Is this a disease/parasite?

Discussion in 'Emergencies / Diseases / Injuries and Cures' started by captainmorgan85, May 8, 2017.

  1. captainmorgan85

    captainmorgan85 New Egg

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    May 8, 2017
    North Carolina
    I've got a flock of 10 juvenile Black Austra's in a mobile enclosure until they're big enough to deal with the barn cat. I just noticed one of them has something crazy going on with the feathers on her breast, and I thought it looked like damage from some kind of parasite. Can anyone tell me what this is and if/how I need to treat it? I've looked a couple of times since Saturday when I took the photo and I don't see any of this on the other girls.

    I uploaded in the highest quality allowed, but the original image is a higher resolution. If anyone needs that, let me know and I can make it available as a download link.

    [​IMG]
     
  2. Poultry parent

    Poultry parent Chillin' With My Peeps

    Have you examined it to make sure it's not mud?
     
  3. captainmorgan85

    captainmorgan85 New Egg

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    May 8, 2017
    North Carolina
    Definitely not mud; we've got nothing but red carolina clay here. Also, she let me get quite close with me on the other side of the wire and it didn't appear to be something matted in the feathers. I'm a bit new, though, so I wasn't sure. Catching her to be able to feel the feathers would be a real challenge, since they don't let me get close without a barrier.
     
  4. Poultry parent

    Poultry parent Chillin' With My Peeps

    I'd try to catch her to get a better look at it. I can usually grab my less friendly birds when they're in their coop
     
  5. captainmorgan85

    captainmorgan85 New Egg

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    May 8, 2017
    North Carolina
    They don't have a coop yet (not finished). They're in this. That's gonna be hard.

    [​IMG]


    If it's not obviously a parasite I might just monitor her for a week or so and see what happens.
     
  6. KayTee

    KayTee Chillin' With My Peeps

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    Sep 21, 2012
    South West France
    At night when they're asleep it will be much easier to get hold of her and have a look. Even very flighty birds tend to be more docile and less difficult to handle when they are taken from the roost. (Although it does pose the problem that you are going to need an extra pair of hands to hold the torch so that you can see what is going on!)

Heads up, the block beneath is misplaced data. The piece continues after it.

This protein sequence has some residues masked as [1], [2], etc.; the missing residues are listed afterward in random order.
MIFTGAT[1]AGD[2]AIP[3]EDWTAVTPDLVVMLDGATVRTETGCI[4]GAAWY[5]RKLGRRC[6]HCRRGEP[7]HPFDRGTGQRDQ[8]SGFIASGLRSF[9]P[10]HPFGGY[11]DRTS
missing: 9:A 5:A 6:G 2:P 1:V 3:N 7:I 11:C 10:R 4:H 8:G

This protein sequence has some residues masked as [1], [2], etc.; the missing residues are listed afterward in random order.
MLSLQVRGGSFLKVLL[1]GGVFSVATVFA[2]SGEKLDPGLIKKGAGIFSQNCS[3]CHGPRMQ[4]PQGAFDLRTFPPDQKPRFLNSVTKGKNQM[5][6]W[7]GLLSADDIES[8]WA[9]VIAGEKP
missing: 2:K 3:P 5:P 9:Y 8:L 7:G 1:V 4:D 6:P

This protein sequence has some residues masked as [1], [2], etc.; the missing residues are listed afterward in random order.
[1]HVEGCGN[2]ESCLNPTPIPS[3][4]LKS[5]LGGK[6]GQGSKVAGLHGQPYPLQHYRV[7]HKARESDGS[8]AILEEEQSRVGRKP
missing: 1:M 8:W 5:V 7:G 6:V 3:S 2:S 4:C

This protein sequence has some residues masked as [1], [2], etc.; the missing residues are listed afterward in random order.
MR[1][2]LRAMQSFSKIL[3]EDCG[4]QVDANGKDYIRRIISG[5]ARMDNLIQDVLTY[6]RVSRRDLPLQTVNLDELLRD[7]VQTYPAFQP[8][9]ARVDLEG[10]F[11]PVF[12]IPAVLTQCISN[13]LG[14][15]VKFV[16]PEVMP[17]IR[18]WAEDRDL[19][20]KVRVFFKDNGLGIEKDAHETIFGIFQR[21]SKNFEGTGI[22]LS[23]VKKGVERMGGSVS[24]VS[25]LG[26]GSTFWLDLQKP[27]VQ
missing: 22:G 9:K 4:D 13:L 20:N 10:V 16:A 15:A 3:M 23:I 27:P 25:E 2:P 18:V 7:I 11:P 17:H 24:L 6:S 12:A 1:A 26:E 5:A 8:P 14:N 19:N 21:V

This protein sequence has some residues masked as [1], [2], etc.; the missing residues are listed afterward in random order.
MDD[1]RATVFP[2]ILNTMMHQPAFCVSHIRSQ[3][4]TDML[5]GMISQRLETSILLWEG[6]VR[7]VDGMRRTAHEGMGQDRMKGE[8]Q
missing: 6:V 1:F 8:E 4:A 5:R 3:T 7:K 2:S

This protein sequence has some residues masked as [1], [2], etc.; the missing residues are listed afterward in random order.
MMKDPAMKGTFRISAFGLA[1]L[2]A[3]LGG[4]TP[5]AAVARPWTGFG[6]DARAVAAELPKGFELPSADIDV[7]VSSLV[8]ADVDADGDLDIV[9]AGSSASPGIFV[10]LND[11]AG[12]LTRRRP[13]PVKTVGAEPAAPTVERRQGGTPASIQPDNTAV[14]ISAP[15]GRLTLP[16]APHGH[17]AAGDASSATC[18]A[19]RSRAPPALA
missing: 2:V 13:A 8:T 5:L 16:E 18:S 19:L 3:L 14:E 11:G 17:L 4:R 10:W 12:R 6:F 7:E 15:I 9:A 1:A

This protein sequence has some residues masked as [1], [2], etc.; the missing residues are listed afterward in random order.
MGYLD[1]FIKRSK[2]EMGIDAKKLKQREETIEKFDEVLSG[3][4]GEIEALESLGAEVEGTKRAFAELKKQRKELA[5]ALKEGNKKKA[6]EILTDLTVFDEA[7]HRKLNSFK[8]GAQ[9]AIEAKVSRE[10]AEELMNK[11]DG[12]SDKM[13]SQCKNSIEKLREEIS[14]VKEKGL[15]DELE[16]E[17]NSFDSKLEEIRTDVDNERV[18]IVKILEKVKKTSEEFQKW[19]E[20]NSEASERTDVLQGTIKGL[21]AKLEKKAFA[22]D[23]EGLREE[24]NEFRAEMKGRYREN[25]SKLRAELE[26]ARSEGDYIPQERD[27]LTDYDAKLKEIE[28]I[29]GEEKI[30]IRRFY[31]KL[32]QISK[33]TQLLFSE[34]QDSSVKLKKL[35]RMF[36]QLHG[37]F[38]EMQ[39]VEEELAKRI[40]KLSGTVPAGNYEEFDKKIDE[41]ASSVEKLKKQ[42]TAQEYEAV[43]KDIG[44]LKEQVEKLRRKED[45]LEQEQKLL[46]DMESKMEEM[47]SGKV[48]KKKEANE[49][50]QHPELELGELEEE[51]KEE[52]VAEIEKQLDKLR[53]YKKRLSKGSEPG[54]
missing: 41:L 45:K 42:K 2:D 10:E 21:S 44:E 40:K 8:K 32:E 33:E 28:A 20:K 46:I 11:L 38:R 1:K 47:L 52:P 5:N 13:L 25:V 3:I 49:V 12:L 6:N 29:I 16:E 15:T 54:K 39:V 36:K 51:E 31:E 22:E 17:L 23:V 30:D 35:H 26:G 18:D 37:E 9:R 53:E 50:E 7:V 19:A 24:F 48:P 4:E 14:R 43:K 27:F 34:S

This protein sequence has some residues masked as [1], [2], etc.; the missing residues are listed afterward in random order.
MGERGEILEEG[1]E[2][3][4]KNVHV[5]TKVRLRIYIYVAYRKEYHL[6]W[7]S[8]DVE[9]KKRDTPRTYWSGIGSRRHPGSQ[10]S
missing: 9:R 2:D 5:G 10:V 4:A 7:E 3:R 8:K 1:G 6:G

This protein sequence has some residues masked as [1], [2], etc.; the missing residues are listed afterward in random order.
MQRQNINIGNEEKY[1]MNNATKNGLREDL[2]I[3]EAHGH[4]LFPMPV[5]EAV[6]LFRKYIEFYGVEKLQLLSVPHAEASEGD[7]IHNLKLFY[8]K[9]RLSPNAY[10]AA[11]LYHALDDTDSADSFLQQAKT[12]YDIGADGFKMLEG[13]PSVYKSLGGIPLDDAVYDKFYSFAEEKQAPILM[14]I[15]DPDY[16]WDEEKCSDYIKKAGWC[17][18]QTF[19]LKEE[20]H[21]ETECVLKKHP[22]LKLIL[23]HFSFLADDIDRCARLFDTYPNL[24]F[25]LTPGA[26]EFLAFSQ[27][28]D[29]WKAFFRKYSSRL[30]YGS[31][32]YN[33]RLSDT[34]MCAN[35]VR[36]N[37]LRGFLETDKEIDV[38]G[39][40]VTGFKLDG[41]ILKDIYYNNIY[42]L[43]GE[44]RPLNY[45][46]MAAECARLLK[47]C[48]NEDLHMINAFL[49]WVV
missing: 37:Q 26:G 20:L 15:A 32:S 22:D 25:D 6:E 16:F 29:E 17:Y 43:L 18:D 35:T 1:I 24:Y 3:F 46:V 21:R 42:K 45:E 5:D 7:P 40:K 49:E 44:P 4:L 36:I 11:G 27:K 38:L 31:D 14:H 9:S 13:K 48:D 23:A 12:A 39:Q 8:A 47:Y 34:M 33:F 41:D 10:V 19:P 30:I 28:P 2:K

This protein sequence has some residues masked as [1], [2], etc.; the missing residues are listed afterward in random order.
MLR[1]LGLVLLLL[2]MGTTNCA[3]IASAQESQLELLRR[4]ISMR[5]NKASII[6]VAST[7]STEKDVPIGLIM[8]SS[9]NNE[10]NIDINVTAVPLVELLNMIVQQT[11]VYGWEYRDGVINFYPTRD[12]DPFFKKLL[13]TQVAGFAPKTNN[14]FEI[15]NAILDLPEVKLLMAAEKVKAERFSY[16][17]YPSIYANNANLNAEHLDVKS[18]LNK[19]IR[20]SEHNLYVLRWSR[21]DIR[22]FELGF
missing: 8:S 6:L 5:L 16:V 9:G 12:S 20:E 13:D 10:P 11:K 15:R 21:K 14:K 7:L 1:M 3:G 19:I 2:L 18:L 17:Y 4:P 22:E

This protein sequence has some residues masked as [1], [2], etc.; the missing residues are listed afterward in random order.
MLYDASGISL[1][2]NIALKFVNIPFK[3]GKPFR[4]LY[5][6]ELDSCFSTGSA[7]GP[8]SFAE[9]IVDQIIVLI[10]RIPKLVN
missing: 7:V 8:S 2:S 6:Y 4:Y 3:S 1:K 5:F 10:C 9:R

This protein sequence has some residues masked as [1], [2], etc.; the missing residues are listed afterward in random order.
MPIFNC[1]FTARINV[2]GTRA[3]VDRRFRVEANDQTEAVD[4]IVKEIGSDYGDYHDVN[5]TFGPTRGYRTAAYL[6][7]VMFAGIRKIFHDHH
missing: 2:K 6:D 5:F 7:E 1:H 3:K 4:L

It might also be a good idea to have a pair of scissors ready to snip a bit of the damaged feather off so that you can examine it in more detail or take it to the vet if you are not certain.
     
  7. captainmorgan85

    captainmorgan85 New Egg

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    May 8, 2017
    North Carolina
    Thanks, I may try that. I built roost bars in there (nice, wide, 2x4's per suggestions on the forum) but they tend to sleep in a pile against the back door of the enclosure directly on the ground. I think maybe if my wife helps me we might be able to nab her if we move quickly.
     
  8. captainmorgan85

    captainmorgan85 New Egg

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    May 8, 2017
    North Carolina
    Oh, man. I got that sample but it was HARD. I couldn't find the right one in the pile until they were all awake and scared. We finally got her but I think they aren't speaking to me right now. ;)

    It does appear to be something matted in the feathers. It's sort of fibrous when dry, but seemed to wash off the feather fairly easily. I wonder if it's food that got wet then she got it on her? Should I still be worried?
     
  9. Poultry parent

    Poultry parent Chillin' With My Peeps

    Only if it's causing obvious problems
     
  10. KayTee

    KayTee Chillin' With My Peeps

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    Sep 21, 2012
    South West France

    Well done for getting the sample. Don't worry that you upset them. They will forget everything the next time you go out with a handful of sunflower seeds / tinned corn / mealworms or whatever their favourite treat is! [​IMG]
    I agree that unless it seems to be worrying your bird I would leave it alone. It could be food, poop or anything else she has come into contact with. She will probably preen it off or rub it off with dust bathing over the next couple of weeks.
    Good luck with your flock - enjoy them!
     

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